Culture | Shutting our windows, plugging our ears

On a rainy afternoon in February of 2003, I lay down on Toronto’s Yonge Street with a few hundred others to protest a possible American-led invasion of Iraq. I lay there shivering, thinking proudly of how brave we must have looked to the people passing by.

Since then, the United States has invaded Iraq, I’ve attended dozens more protests, and the novelty has worn off. So a few weeks ago, watching a pro-choice march crawl alongside Mont-Royal’s Sunday afternoon shoppers, I decided to train my lens on a new subject: the spectators.

A well-organized protest can be stirring and inspirational. But too often a worthwhile message goes into a tinny megaphone and comes out garbled. And so people continue with their shopping, plug their ears, or shut their windows. But I’m optimistic. Because once in a while a protest is powerful enough to rattle those windows and shake people out of their Sunday afternoon stupors. Either way, I’ll be there. Rain or shine.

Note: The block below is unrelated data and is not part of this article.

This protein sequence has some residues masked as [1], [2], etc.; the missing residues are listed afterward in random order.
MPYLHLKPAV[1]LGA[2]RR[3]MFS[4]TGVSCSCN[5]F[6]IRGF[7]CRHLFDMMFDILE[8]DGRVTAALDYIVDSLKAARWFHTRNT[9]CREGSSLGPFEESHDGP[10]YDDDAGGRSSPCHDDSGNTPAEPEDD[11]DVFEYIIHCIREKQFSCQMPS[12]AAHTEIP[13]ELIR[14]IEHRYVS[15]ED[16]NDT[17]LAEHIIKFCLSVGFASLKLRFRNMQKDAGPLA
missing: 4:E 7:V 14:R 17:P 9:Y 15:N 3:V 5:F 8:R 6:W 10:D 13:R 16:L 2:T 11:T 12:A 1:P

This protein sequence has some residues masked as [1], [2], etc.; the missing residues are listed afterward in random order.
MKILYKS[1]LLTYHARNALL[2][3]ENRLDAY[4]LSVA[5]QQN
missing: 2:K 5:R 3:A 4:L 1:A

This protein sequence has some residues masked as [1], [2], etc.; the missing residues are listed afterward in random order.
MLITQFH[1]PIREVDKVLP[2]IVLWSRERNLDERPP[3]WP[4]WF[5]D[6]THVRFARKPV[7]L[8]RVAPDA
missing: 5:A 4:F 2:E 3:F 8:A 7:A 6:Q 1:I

–Images and text by Stephen Davis


Comments posted on The McGill Daily's website must abide by our comments policy.
A change in our comments policy was enacted on January 23, 2017, closing the comments section of non-editorial posts. Find out more about this change here.